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Summary

And in simple parallel circuits, all components are connected between the same two sets of electrically common points, creating multiple paths for electrons to flow from one end of the battery to the otherHowever, if circuit components are series-connected in some parts and parallel in others, we won't be able to apply a single set of rules to every part of that circuit…

- Subject: Miscellaneous
- Type: Essay
- Level: College
- Pages: 5 (1250 words)
- Downloads: 0
- Author: bernierdana

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- Antibiotic resistance
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- Branch Davidians
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- Parallel Lives
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Rather, it contains elements of both. The current exits the bottom of the battery, splits up to travel through R3 and R4, rejoins, then splits up again to travel through R1 and R2, then rejoins again to return to the top of the battery. There exists more than one path for current to travel (not series), yet there are more than two sets of electrically common points in the circuit (not parallel).

Because the circuit is a combination of both series and parallel, we cannot simply apply the rules for voltage, current, and resistance. For instance, if the above circuit were simple series, we could just add up R1 through R4 to arrive at a total resistance, solve for total current, and then solve for all voltage drops. Likewise, if the above circuit were simple parallel, we could just solve for branch currents, add up branch currents to figure the total current, and then calculate total resistance from total voltage and total current. However, this circuit's solution will be more complex.

To calculate the different values for series-parallel combination circuits, we'll have to be careful how and where we apply the different rules for series and parallel. Ohm's Law, of course, still works just the same for determining values.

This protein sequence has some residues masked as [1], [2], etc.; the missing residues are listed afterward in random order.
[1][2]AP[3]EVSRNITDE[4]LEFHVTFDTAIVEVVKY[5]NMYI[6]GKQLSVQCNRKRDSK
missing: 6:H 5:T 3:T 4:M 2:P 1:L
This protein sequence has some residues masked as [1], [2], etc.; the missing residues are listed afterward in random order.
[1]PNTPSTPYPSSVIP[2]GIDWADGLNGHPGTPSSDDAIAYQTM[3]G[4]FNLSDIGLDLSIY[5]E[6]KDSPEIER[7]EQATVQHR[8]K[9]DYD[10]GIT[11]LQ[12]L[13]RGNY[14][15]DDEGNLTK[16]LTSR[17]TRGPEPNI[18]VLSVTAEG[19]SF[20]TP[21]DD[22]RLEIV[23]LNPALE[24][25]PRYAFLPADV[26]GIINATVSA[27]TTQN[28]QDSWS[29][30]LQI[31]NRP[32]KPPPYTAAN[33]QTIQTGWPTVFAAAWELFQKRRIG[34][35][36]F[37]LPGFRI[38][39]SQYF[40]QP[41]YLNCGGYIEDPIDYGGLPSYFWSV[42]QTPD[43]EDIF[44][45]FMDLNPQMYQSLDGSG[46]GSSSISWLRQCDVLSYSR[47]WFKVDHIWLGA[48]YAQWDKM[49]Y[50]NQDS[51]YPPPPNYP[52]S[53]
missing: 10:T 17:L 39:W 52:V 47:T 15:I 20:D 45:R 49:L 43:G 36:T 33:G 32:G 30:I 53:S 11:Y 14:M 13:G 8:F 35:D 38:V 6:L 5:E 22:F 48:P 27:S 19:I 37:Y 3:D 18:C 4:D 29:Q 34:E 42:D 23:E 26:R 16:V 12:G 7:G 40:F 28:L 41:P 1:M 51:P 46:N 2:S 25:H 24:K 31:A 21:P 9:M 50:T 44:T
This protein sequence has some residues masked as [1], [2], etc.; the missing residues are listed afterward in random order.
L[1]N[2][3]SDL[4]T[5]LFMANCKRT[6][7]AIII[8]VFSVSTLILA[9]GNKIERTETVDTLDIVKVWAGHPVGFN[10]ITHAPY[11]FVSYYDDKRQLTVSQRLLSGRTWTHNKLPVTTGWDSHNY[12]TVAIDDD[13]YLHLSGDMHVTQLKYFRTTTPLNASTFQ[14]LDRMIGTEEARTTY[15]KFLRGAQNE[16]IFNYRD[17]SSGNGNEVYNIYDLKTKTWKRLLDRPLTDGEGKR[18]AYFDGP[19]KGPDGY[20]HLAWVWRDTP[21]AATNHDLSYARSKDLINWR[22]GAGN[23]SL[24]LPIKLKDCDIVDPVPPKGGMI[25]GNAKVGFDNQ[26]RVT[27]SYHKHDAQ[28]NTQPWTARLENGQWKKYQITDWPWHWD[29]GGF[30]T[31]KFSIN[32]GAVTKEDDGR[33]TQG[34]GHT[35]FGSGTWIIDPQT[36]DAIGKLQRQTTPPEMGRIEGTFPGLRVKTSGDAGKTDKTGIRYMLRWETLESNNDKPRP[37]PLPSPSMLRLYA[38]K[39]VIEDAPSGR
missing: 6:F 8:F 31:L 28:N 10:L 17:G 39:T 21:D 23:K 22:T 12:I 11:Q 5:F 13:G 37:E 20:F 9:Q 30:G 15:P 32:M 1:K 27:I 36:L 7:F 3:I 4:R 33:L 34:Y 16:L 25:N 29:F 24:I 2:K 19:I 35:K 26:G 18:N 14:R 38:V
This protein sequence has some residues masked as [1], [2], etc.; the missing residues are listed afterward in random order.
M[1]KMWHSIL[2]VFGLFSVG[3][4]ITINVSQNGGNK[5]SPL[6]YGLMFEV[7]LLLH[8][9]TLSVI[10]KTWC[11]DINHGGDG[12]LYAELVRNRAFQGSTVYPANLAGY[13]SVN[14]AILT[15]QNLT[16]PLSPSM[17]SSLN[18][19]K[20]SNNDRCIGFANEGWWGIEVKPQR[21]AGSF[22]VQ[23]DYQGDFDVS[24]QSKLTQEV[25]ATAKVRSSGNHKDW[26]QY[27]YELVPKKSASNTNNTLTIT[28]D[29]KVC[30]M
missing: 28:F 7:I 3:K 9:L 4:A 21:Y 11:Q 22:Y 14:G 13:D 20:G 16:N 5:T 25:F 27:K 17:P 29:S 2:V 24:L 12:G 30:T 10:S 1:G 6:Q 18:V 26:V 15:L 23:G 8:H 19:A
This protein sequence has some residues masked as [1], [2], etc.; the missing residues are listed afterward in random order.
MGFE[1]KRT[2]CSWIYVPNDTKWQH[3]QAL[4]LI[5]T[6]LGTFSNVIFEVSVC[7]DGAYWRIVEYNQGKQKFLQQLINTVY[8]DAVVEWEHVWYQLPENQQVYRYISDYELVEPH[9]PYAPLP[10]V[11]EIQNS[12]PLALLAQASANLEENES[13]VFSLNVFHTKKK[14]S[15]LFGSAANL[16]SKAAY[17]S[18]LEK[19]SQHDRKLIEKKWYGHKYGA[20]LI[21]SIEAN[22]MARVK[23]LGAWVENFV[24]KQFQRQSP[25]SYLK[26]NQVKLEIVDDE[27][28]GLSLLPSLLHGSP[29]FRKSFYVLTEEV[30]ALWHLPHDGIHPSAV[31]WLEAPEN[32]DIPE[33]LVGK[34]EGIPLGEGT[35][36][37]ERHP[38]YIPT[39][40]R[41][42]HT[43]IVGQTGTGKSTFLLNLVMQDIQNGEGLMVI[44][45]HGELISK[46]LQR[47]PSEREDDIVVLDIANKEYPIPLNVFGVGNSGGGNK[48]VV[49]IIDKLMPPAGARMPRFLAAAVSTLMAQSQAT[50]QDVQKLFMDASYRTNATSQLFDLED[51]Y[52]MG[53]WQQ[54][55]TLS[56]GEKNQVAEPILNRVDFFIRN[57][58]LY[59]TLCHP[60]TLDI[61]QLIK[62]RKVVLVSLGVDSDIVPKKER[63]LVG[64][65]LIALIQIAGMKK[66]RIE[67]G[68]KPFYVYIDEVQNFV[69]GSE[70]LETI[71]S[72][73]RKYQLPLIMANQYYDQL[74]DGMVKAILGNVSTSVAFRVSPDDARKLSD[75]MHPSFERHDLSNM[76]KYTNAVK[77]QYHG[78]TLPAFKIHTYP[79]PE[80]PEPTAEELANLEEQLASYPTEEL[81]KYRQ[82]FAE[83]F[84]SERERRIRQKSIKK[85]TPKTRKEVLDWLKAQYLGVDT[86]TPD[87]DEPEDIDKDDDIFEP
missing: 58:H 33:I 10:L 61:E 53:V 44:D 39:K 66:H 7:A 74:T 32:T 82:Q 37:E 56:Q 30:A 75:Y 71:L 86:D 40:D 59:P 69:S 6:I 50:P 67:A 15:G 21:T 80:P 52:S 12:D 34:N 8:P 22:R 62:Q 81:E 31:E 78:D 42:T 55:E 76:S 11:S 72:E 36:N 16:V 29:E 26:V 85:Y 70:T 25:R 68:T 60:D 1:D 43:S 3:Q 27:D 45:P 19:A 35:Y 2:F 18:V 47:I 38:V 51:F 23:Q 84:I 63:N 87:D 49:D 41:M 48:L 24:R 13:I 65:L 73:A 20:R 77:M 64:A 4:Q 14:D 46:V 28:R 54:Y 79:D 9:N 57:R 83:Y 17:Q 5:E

And then, we become able to identify which parts of the circuit are series and which parts are parallel, we can...

Likewise, if the above circuit were simple parallel, we could just solve for branch currents, add up branch currents to figure the total current, and then calculate total resistance from total voltage and total current. However, this circuit's solution will be more complex.

To calculate the different values for series-parallel combination circuits, we'll have to be careful how and where we apply the different rules for series and parallel. Ohm's Law, of course, still works just the same for determining values.

And then, we become able to identify which parts of the circuit are series and which parts are parallel, we can analyze it in stages, approaching each part one at a time, using the appropriate rules to determine the relationships of voltage, current, and resistance

Note: The rules of series and parallel circuits must be applied selectively to circuits containing both types of interconnections.

Technique Analysis

The goal of series-parallel resistor circuit analysis is to be able to determine all voltage drops, currents, and power dissipations in a circuit. The general strategy to accomplish this goal is as follows.

Step 1: Assess which resistors in a circuit are connected together in simple series or simple parallel.